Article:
Kenniston is selected

One of four candidates for the open seat on the Claremont City Council, Kristin Kenniston answered questions from the council Wednesday night.

CLAREMONT — The city council interviewed four candidates for the vacant seat on the council Wednesday night, and finished by selecting Kristin Kenniston. Kenniston will finish out Jeremy Zullo’s term of office, to the end of the year. Voters will get a chance to select a new councilor in November.

Kenniston is the deputy city clerk for Lebanon. She and the other three candidates (two dropped out prior to the meeting) answered four questions posed by the council, relating to their personal investment in Claremont, what they see as the biggest challenges facing the city, and why they were committed to serve.

Asked what she sees as the biggest challenge facing the city, Kenniston answered: “The elephant in the room is the tax rate.”

However, she said it was too deep and broad an issue to get into for the moment. “We need to work on the trust issue with our citizens,” she said. “We need to be aware we’re in a day and age where a lot of people don’t trust government, whether it’s federal, state or local.”

Kenniston pledged to be transparent and said the council needs to support the letter of the law.

Candidates were also asked what committees they’d want to serve on. Having been on the Historic District Commission for nine years, she said she’d like to continue with that and possibly serve on the Policy Committee when a seat opens on that.

Later in the meeting the question of whether she should continue to serve on the City Manager Search Committee came up. Kenniston was selected as a citizen member of the board, but having become a city council member, she offered to step down.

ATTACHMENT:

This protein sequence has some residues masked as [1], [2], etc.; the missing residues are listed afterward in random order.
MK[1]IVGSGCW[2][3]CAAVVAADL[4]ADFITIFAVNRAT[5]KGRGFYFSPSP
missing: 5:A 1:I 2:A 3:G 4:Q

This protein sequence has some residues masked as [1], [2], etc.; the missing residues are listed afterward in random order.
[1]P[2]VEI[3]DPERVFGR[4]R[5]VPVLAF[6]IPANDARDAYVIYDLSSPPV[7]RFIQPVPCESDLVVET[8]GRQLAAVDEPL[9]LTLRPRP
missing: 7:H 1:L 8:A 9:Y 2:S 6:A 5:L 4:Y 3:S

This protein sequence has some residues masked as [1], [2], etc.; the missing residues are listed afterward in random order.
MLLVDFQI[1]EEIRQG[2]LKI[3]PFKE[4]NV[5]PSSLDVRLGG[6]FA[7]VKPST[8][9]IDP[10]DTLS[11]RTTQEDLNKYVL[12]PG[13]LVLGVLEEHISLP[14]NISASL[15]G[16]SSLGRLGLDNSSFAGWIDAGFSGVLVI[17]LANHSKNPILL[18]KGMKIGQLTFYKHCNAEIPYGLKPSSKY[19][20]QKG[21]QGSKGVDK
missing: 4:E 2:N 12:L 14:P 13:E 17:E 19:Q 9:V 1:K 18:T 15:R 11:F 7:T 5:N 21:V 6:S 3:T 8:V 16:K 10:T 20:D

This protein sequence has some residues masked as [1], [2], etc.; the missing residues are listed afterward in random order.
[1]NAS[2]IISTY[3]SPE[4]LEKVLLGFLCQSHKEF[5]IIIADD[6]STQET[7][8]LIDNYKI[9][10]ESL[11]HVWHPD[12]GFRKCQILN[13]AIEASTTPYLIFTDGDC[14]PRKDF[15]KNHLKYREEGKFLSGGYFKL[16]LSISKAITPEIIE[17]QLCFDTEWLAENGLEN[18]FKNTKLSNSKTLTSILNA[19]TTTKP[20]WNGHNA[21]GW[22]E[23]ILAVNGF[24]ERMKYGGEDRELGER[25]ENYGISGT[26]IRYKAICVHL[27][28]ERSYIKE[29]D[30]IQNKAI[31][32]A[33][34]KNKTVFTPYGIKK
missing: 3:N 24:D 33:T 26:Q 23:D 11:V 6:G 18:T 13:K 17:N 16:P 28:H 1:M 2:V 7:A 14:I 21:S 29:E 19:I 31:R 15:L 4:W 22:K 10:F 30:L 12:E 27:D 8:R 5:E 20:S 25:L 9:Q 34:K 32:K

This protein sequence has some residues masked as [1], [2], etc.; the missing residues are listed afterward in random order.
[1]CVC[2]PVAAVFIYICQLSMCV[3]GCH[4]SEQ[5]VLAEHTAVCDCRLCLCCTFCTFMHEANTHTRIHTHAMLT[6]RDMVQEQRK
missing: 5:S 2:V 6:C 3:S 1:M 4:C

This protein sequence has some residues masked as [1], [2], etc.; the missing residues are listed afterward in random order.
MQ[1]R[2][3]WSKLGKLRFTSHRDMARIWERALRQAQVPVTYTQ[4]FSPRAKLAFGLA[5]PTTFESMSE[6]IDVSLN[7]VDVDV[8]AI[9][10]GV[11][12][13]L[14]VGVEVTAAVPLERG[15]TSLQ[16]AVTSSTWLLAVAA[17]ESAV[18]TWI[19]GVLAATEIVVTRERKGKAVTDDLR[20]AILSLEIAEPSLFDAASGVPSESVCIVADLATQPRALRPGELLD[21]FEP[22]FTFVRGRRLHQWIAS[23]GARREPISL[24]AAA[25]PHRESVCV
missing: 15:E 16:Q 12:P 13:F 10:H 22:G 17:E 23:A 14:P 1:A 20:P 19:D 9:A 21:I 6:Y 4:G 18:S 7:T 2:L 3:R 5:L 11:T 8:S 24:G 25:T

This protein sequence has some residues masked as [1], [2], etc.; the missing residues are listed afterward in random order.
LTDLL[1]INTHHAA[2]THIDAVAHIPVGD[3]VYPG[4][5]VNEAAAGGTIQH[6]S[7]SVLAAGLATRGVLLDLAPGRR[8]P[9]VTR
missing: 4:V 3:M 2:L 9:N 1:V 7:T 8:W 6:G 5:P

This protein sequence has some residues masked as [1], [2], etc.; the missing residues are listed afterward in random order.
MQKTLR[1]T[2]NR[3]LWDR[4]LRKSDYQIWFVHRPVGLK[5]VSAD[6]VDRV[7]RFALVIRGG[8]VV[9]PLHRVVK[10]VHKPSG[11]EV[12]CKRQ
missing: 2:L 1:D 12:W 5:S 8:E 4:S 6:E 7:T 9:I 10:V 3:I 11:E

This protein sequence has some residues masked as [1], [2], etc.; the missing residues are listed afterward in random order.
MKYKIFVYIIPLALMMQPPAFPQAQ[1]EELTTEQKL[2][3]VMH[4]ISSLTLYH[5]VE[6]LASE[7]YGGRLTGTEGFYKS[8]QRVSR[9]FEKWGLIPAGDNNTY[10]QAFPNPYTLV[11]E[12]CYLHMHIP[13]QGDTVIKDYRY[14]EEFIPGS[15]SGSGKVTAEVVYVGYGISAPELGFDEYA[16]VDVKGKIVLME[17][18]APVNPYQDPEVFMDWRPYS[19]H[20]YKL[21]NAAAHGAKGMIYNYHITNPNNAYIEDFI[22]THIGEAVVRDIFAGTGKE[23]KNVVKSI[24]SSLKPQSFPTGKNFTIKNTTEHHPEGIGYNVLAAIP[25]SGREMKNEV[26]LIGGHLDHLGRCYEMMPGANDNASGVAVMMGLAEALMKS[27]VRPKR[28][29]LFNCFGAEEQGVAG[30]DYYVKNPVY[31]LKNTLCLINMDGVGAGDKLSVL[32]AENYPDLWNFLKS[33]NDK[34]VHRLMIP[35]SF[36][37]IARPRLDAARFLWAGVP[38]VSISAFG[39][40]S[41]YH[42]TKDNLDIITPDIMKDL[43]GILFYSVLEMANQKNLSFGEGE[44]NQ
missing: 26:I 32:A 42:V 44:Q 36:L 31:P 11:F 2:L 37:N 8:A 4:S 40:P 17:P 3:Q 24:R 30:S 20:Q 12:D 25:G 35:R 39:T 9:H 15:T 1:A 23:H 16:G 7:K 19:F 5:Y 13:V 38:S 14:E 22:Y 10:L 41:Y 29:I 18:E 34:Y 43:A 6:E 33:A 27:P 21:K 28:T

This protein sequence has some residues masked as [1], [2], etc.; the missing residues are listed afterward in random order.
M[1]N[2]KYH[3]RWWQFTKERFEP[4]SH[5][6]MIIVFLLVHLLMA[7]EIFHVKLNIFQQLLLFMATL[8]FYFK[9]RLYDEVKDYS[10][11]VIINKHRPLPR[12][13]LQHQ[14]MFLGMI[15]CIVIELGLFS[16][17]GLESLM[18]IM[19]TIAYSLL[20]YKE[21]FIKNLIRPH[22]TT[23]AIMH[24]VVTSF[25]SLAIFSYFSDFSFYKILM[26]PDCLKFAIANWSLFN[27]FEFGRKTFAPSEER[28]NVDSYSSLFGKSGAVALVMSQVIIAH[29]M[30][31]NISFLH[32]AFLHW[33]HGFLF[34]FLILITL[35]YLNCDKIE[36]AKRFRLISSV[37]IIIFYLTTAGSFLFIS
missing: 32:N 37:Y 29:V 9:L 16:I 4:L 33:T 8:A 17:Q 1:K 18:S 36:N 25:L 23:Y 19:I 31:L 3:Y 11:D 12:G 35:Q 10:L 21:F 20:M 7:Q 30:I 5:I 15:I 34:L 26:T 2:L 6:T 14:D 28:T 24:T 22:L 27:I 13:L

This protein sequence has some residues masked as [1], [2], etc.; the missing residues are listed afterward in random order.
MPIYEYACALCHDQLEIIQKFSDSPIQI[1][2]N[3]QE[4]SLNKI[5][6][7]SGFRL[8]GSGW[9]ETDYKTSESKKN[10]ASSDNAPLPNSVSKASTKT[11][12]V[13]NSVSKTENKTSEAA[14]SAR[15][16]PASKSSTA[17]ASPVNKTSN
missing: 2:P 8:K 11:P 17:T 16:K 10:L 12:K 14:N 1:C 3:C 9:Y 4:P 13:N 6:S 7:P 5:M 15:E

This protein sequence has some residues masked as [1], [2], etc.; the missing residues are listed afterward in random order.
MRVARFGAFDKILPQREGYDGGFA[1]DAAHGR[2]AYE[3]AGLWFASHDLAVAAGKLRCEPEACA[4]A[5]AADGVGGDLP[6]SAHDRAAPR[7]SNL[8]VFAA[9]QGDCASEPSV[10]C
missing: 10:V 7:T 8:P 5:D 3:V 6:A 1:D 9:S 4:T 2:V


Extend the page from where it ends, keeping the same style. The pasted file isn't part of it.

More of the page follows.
“Don’t you dare,” said Assistant Mayor Allen Damren. Other members of the city search committee also felt she should stay, given that they are almost finished with the work. The committee is currently making travel arrangements for the four candidates they’ve selected to present to city council, and expect to be finished within two weeks at most.

Councilor Andrew O’Hearne and Councilor Nick Koloski objected, saying the council should follow its own process.

Interim City Manager John MacLean said, “All the heavy lifting’s been done; I think either way, it’s okay.”

The council voted for Kenniston to continue, with O’Hearne and Koloski voting Nay.

The other three candidates — Jim Contois, Patrick Lozito, and Deb Mattau — were repeatedly thanked for applying and encouraged to run for office in November.

“When I applied for a council seat there were only two people applying,” said Councilor Abigail Kier.

“These are four very good people, and I would like to see them on the ballot,” said Councilor Scott Pope.

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